The District's troubled juvenile justice agency is looking for a yoga teacher, or maybe a tai-chi instructor, to work with some of the city's most dangerous youths. The idea for the new Department of Youth Rehabilitation Services programming comes from interim deputy director Barry Holman. Late last month, Holman e-mailed the agency's staff to see if they have "hidden talents that might be tapped to further our work with the young people in our care." In the e-mail obtained by The Washington Examiner, Holman said his primary interest was in finding among the staff an instructor certified in yoga, tai-chi, or another "mind-body connection discipline."

The agency is coming off a controversial year during which more than a dozen of its wards were charged with murder and at least a half-dozen were killed. A heavy focus on rehabilitation programs for city youths was blamed by critics for the soaring violence. Under political pressure, former Mayor Adrian Fenty fired then DYRS interim director Marc Schindler six months after he replaced Vincent Schiraldi.

Fenty appointed Robert Hildum, who came to the agency with a reputation as a tough, law-and-order type.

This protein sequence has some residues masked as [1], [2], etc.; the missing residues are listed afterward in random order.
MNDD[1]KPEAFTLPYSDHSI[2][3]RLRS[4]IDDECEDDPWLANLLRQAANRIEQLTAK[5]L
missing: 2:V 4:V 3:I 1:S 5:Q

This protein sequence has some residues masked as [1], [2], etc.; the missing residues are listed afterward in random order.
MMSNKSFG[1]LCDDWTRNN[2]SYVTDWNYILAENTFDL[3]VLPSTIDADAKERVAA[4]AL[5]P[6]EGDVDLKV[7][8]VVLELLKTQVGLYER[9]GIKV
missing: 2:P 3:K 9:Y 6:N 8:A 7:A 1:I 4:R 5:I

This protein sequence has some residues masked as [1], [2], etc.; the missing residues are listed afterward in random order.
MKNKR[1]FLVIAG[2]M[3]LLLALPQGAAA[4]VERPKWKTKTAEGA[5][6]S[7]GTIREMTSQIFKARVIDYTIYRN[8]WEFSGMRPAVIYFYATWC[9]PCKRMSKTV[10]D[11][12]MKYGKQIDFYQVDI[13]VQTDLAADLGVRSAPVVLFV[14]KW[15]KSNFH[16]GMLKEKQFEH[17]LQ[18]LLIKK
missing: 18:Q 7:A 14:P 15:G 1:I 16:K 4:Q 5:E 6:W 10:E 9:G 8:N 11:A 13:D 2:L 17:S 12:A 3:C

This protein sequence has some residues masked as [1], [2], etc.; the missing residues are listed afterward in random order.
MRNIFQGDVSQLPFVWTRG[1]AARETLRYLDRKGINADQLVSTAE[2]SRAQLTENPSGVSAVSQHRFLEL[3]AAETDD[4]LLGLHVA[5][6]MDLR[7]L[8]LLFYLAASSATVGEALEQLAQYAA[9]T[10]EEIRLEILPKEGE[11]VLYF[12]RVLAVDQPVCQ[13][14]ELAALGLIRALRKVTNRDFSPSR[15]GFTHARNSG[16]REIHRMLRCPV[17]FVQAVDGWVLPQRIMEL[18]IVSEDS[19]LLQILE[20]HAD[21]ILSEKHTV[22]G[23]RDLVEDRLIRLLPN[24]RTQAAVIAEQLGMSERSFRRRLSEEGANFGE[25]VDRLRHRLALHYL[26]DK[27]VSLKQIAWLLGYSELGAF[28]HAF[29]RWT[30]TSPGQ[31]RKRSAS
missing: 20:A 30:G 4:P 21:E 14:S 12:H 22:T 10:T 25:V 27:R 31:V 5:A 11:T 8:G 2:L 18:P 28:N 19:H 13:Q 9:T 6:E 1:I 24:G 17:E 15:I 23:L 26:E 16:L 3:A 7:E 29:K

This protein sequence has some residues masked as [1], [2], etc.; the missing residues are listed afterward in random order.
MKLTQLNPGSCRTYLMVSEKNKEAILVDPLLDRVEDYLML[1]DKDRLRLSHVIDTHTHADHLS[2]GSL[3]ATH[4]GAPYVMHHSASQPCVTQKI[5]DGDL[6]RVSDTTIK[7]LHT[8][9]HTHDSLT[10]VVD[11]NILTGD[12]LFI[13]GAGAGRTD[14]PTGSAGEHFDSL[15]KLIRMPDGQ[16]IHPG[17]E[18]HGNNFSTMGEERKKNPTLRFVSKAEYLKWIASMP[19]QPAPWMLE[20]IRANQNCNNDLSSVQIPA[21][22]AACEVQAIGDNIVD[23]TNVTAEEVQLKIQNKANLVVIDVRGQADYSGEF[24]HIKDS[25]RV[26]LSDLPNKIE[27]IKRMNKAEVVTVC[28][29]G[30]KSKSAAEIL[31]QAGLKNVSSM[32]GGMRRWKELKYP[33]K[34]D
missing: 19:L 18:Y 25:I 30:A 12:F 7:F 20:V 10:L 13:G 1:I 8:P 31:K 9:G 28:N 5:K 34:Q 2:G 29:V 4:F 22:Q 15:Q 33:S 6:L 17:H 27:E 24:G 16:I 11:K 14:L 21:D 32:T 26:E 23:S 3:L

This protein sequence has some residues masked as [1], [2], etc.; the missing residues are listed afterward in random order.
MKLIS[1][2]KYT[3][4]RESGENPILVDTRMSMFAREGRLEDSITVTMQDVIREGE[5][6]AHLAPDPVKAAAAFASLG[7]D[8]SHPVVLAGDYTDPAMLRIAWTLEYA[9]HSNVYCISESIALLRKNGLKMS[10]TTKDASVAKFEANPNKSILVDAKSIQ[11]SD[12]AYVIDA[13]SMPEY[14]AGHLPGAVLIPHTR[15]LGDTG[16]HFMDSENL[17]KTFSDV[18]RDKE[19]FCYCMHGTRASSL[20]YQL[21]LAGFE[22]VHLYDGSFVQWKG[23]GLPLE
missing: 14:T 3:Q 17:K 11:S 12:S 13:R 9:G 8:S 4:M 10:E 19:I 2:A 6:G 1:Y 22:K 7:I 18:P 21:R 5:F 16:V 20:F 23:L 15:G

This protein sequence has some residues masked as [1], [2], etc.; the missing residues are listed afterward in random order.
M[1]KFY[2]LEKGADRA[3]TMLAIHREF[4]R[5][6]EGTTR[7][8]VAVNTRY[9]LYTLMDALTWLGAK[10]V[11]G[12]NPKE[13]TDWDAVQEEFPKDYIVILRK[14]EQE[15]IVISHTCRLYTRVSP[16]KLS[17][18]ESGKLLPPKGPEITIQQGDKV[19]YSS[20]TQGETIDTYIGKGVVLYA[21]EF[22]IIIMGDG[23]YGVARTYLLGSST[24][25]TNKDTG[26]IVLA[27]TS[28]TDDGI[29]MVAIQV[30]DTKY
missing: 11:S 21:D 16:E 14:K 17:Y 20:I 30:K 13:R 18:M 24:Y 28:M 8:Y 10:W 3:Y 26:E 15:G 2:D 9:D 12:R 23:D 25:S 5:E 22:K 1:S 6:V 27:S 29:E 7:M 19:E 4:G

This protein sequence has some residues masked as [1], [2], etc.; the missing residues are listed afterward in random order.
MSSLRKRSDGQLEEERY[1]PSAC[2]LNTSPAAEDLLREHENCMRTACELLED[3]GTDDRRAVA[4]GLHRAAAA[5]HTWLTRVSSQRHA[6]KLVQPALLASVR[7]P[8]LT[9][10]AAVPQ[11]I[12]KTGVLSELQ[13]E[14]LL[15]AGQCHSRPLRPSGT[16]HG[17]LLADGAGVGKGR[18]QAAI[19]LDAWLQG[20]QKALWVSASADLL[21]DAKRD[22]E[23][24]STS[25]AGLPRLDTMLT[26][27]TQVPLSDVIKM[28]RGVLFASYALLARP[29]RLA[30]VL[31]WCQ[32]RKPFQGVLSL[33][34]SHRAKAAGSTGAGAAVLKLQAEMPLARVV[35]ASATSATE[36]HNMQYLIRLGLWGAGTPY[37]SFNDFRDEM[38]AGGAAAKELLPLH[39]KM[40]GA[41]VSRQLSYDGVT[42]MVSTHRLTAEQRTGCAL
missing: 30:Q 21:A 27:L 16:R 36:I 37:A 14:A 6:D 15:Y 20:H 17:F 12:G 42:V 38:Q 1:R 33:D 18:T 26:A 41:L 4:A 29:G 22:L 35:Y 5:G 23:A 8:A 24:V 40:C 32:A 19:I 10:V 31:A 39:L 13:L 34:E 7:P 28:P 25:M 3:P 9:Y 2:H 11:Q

But Hildum resigned last month in the face of uncertainty as the city transitioned to Mayor Vince Gray's administration. Fenty, as a lame duck, appointed Neil Stanley as the fourth DYRS director in 12 months. Agency insiders believe Stanley will straddle the line between rehabilitation and keeping the city's wayward youth locked up.

Holman told The Examiner that he's received several responses since sending out the Dec. 29 e-mail, but none from anyone who can teach the "mind-body" techniques he described. He said he hoped the e-mail would begin a conversation with staff members to think broadly about programs that "might be of interest to them and the youth."

"It was an exercise on my part to see what other qualities, besides the professional qualities, that they can bring to the job," Holman said.

Among the responses he did get: a race car driver who suggested the youth build a race car, musicians and a certified boxing instructor.

Ward 1 Councilman Jim Graham questioned if turning to yoga was the best approach given the problems the youth face. This week marks Graham's first as the chairman of the council's human services committee, which has oversight over DYRS. "Anything that would contribute to well-being I am in favor of," Graham said Tuesday. "But I'm much more concerned about having programs that address alcohol and substance abuse that will help turn these kids' lives around."

In his e-mail, Holman suggested hiring someone from the "outside" for the "mind-body" programming, but he told The Examiner his plans are still in the early stages and he hasn't committed any resources. "We're always looking at expanding our offerings," he said. "The benefits of yoga or tai-chi are no different for youth in a correction facility than for anyone else."